​​​​​​​I admit that it's a little brief but it has the merit of working (and rather well in fact).

​​​​​​​If you want more explanations on what was done I advise you to move on and use an existing project.

# Uninstall Angular CLI (in case an old version of Angular was installed)
npm uninstall -g @angular/cli

# Install Angular CLI specific version (latest if possible)
npm install -g @angular/cli@18.0.3

# Create a demo directory (the name here is arbitrary)
mkdir demo

# Go to this directory
cd demo

# Generate a project called angular-starter with manual choice of options (answer yes to everything)
ng new angular-starter

# Position yourself in the project
cd angular-starter

# Run the application in normal mode
npm run start

# Test the app in your browser

# Installing the necessary dependencies for SSR
ng add @angular/ssr

# Build the application in SSR mode
npm run build

# Run the application in SSR mode
npm run serve:ssr:angular-starter

# Test the app in your browser

What are we going to do ?

I offer you the second possibility for the most curious and the most patient.

​​​​​​​The base Angular project we will use already has the following features

  • Generated with Angular CLI
  • Routing
  • Lazy Loading
  • The Bootstrap CSS framework

All sources used are indicated at the end of the tutorial.

The final application is at the following address

Before you start

To be visited by a large number of users, a website must meet two essential conditions.

  • Show up as quickly as possible.
  • Be well referenced by search engines.

The technique that allows you to do this has a name.

  • Server Side Rendering in English.

We will apply this technique in an Angular project.
For this we will use the technology recommended by the Google teams

  • Angular Universal.

This technology will improve the natural referencing or SEO ( Search Engine Optimization ) of our site.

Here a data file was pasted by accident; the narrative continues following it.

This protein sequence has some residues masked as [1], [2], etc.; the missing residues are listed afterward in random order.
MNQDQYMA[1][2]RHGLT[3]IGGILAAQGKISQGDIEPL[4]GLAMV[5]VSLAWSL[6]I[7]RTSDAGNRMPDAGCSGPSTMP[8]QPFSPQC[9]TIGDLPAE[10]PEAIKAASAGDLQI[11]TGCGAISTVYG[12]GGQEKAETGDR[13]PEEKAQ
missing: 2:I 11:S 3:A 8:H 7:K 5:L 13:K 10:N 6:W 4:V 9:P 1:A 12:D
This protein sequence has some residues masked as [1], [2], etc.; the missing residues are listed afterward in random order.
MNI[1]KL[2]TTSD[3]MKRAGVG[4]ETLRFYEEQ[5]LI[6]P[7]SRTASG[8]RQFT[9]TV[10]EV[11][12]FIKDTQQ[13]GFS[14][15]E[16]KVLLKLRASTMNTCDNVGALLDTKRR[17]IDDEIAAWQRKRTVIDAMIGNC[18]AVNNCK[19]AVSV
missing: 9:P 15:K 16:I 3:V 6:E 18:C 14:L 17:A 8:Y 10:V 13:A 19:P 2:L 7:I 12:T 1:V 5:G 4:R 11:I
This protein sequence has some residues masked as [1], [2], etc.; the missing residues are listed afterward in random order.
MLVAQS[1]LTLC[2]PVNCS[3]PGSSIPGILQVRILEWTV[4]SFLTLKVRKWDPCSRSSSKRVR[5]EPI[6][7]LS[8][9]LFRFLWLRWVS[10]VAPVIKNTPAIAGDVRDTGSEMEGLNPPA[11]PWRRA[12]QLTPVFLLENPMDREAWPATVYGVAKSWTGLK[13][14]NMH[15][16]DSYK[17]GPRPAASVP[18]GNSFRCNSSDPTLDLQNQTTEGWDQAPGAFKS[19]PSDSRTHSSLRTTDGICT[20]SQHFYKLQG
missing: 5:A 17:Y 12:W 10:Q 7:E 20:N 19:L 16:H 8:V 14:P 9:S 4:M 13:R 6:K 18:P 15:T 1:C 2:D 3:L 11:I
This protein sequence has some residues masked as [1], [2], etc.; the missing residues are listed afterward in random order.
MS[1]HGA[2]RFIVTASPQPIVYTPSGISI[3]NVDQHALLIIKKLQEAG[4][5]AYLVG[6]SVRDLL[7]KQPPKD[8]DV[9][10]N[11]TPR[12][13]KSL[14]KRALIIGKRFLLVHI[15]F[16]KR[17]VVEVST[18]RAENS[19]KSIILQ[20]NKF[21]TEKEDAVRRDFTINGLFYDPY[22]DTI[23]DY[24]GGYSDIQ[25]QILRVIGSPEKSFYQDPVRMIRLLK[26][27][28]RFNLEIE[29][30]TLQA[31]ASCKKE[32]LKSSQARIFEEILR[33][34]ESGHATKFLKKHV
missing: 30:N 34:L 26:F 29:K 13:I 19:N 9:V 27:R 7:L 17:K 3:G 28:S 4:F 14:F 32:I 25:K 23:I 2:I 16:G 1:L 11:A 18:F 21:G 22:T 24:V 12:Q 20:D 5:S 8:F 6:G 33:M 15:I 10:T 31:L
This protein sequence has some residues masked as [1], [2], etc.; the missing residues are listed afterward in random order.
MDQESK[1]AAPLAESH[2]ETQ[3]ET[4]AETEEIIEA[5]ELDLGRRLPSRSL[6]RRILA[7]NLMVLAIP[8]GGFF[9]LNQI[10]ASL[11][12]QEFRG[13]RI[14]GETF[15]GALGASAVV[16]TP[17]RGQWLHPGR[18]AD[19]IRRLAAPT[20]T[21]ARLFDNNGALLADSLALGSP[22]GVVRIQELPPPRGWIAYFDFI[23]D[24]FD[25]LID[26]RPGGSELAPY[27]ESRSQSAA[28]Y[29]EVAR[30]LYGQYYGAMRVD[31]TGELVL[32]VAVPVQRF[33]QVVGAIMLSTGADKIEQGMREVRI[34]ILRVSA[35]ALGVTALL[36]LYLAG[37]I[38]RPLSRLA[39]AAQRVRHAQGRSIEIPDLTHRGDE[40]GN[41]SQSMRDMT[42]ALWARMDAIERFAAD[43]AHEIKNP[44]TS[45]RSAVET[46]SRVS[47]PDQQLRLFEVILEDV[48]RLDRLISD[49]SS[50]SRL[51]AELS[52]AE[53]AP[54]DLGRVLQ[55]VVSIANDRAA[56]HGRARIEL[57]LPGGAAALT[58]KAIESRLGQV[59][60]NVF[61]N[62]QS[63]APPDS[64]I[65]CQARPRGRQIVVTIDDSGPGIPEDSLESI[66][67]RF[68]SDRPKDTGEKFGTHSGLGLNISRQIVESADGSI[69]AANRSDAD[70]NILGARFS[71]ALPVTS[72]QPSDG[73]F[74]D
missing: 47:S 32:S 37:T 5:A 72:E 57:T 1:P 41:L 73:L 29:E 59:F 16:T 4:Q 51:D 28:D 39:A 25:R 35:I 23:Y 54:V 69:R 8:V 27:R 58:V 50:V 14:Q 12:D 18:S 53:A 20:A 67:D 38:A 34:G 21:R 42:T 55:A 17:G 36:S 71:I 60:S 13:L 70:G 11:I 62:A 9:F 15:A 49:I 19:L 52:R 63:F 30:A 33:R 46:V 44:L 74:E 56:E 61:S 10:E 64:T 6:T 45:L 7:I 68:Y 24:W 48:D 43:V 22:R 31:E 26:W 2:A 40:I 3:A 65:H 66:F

Creating the Angular project

To be able to continue this tutorial we must obviously have certain elements

  • Node.js : The javascript platform
  • Git : The version control software.
  • Angular CLI : The tool provided by Angular.
  • Visual Studio code : A code editor.

You can consult the following tutorial which explains in detail how to do it.

We will use an existing project

# Create a demo directory (the name here is arbitrary)
mkdir demo

# Go to this directory
cd demo

# Get the source code on your workstation
git clone

# Go to the directory that was created
cd angular-modules

# Run the installation of dependencies (or libraries)
npm install

# Run the program
npm run start

# Check how it works by running the command in your browser


Web pages generated with javascript frameworks use javascript.
Search engines currently have difficulty interpreting javascript.

We will verify this notion in a practical way.

We will run our application with the corresponding script.

# Running the application
npm run start

# Displaying the site in the browser

We will check the source code produced in the corresponding page.
Using the Chrome browser you have to type Ctrl + U to see the html code.

We notice that the “ Features ” code which is displayed in the browser does not appear in the code.

<!doctype html>
<html lang="en">

    <script type="module" src="/@vite/client"></script>

    <meta charset="utf-8">
    <base href="/">
    <meta name="viewport" content="width=device-width, initial-scale=1">
    <link rel="icon" type="image/x-icon" href="favicon.ico">